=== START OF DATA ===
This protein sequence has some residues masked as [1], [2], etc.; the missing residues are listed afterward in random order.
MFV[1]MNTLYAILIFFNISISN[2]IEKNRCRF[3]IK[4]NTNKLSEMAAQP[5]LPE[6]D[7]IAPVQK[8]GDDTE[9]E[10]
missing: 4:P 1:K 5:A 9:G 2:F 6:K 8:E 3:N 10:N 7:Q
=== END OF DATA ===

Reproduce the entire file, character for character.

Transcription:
This protein sequence has some residues masked as [1], [2], etc.; the missing residues are listed afterward in random order.
MFV[1]MNTLYAILIFFNISISN[2]IEKNRCRF[3]IK[4]NTNKLSEMAAQP[5]LPE[6]D[7]IAPVQK[8]GDDTE[9]E[10]
missing: 4:P 1:K 5:A 9:G 2:F 6:K 8:E 3:N 10:N 7:Q